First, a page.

Lenna still didn’t know how long she could survive.

  All she’d eaten since she’d gotten here were some root vegetables she’d scavenged. They were sort of like turnips, and they tasted like shit. She’d seen some docile animals that looked like small bears eating them so she’d figured they wouldn’t kill her. She had some trouble forcing them down raw, but at least they might keep her alive.

  Her pod had landed not far from a fresh-water stream, and she’d been following it south when she’d run into the wolf. She was hoping to discover new plants as she traveled and maybe something tastier to eat.

  At the moment, however, eating was the least of her worries. The wolf had stopped lunging up at her, but it was still stalking around the base of the tree.

  Feeling nervous and insecure, she pulled herself up to a higher branch, stabilizing herself with her back to the trunk and with both of her hands on nearby branches.

  She then noticed a snake coiled up a couple of branches away—it was brownish, with subtle diamond-shaped shadings running down its back.

  Lenna jerked instinctively as she saw it. The snake was just sleeping, however, so she talked herself out of her concern.

  Snakes were easy. On Earth, they didn’t attack unless you threatened them, and they seemed to have the same personalities here. But that didn’t mean Lenna wasn’t paralyzed as she darted her eyes between the coiled reptile and the pacing wolf. She almost felt like laughing, in bitter irony rather than humor.

  What the hell was she doing here?

  A noise beneath the tree distracted her, and she saw a small mammal—it looked like a large rodent of some kind—darting into the clearing at the base of the tree. When it saw the wolf, it turned quickly and sprinted away. But the wolf had seen it, and—evidently preferring easier prey—took off after the new arrival.

  Lenna waited several minutes before she was brave enough to climb down again.

  The whole thing was surreal. She wasn’t a survivalist. She’d been in dangerous situations before, but they’d always been threats from other people and not from wildlife.

  And she’d always had a gun and a ship to get her out of trouble.

  Yet here she was, rooting around in an alien wilderness for food and barely escaping wild animals.

  Lenna had always considered herself confident and cynical. She’d been orphaned at fifteen and living on her own ever since. She was more than capable of making her way through a complex, sophisticated world on her own. She’d used her wits and her skills to handle boorish men, hostile customers, and a totalitarian government.

  This wasn’t the world she knew, however, and she was realistic enough to admit that she wasn’t going to make it here for long.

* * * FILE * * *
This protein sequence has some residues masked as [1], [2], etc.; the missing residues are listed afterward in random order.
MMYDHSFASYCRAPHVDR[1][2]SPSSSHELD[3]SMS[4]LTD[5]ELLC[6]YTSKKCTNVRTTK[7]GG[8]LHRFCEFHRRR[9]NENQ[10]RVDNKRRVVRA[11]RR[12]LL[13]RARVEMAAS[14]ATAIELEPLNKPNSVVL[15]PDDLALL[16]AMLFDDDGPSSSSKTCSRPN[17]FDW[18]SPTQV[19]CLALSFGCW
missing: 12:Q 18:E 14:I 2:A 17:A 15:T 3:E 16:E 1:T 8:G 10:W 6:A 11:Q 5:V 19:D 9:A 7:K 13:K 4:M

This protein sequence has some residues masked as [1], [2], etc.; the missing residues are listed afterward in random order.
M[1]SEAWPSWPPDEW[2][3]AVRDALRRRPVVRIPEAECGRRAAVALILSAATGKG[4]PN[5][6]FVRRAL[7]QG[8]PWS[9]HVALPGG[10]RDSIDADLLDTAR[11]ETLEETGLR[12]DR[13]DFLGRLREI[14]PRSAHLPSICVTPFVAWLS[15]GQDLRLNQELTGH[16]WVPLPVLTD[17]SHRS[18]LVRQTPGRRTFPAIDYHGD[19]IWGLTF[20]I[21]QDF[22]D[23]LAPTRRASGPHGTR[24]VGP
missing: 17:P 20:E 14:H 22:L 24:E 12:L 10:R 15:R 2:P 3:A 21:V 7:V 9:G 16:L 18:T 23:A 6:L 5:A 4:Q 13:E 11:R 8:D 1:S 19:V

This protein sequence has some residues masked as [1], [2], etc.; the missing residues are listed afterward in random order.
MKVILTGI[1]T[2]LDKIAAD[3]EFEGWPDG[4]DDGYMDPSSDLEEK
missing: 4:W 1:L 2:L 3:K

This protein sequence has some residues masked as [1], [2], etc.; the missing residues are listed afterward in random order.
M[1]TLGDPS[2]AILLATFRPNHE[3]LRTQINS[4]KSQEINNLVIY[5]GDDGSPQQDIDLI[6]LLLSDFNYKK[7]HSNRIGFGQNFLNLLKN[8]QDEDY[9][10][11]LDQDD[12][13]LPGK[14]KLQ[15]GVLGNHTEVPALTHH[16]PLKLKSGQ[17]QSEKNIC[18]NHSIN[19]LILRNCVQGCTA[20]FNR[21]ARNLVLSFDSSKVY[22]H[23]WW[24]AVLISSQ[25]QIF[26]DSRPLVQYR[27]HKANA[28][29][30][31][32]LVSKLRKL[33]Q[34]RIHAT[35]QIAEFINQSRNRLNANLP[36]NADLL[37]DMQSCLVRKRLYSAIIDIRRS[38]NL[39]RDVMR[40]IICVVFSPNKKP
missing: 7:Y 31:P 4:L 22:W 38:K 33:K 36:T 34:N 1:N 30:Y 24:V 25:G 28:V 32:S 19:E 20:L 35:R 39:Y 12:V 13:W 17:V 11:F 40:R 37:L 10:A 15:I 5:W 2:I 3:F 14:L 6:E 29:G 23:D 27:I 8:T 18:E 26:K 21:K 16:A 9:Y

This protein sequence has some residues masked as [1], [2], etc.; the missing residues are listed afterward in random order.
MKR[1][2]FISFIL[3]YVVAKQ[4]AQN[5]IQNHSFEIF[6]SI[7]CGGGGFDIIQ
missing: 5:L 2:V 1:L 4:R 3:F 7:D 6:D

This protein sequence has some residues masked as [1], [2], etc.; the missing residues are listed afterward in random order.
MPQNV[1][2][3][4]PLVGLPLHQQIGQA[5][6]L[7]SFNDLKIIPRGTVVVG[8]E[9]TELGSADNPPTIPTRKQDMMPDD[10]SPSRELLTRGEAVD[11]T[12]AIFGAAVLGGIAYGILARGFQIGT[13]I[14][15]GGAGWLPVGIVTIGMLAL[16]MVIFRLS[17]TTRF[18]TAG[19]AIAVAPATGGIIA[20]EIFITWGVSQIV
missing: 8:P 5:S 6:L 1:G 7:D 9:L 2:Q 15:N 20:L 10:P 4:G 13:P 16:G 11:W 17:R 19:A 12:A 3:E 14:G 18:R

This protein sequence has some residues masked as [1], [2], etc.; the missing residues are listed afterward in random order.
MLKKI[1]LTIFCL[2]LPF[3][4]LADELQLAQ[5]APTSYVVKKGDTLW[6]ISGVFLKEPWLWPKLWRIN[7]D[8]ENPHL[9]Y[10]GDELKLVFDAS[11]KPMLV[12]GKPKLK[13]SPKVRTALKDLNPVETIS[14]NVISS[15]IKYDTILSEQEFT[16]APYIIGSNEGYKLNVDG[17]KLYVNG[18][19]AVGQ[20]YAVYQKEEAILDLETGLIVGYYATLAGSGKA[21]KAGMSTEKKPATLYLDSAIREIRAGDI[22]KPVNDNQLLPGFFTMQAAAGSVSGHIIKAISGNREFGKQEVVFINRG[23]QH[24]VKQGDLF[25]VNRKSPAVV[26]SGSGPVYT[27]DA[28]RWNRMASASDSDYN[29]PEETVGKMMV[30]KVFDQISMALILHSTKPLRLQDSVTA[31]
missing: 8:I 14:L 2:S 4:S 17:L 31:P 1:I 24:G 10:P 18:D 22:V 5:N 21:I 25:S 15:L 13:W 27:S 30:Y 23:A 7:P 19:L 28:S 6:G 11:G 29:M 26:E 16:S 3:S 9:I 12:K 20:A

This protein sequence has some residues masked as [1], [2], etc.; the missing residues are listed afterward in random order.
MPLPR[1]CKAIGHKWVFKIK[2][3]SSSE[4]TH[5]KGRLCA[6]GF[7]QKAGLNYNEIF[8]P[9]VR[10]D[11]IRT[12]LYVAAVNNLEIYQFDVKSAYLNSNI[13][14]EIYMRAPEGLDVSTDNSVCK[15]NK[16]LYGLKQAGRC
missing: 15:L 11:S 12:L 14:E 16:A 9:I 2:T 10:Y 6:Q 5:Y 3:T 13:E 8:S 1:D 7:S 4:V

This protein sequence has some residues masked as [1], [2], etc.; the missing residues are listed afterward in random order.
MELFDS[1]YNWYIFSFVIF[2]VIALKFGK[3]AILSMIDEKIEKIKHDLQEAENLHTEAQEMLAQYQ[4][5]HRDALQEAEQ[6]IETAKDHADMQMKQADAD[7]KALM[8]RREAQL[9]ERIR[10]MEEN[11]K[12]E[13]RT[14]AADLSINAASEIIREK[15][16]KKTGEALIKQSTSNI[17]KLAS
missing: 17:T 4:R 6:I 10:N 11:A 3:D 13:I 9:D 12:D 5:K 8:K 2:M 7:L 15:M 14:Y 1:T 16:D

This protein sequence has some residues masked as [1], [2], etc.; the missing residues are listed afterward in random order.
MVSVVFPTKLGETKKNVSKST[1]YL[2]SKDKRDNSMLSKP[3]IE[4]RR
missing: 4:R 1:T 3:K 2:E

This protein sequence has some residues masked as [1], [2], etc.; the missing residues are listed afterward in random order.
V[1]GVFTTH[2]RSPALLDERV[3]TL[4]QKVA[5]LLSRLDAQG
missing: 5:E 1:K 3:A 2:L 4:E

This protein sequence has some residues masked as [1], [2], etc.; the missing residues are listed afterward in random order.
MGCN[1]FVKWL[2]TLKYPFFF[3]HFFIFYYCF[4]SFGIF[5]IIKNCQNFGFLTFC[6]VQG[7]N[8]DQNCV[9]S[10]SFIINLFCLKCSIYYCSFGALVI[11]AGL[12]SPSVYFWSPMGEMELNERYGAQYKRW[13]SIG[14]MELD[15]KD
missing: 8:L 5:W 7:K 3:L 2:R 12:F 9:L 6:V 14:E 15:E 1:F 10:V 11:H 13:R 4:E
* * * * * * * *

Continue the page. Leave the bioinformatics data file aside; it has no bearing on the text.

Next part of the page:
Shaking herself off, she reoriented her sense of direction and then retraced her steps. All she could do was find the stream again and keep walking, since she couldn’t risk losing her one source of water. Her feet were aching, and the cuts on her hands and shins were stinging, even after she’d washed them as best she could. Every muscle in her body was hurting, particularly the biceps she’d pulled so brutally in her attempt to haul herself up i
nto the tree.

  Lenna was as miserable as she’d ever been, but she forced herself to keep moving forward.

  If she didn’t, she would die for sure.

  It was late on the third day—she didn’t have a time-keeper, but she suspected that the days here were longer than twenty-four hours—when she noticed the vegetation was starting to change.

  Feeling a new hope, she summoned the remains of her energy and sped up her trudging. The foliage above her was finally starting to clear, and she saw some plants that looked like they needed more sunlight than could be found in the depths of the woods.

  Maybe she was finally going to clear the forest.

  She was so intent on getting out of the trees that she almost missed something very promising just at her feet. She might not have noticed it at all had she not stubbed her toe on a tree root.

  Swearing under her breath, she stopped and looked down at her aching foot, noticing that her shoes were getting worn.

  That was when she saw the green leaves—green leaves that looked a lot like leaves she knew from Earth. Panting, she crouched down and pushed aside the leaves to discover little red berries. They looked a lot like raspberries, and the broad leaves would have hidden the berries completely had she not been intentionally looking for them.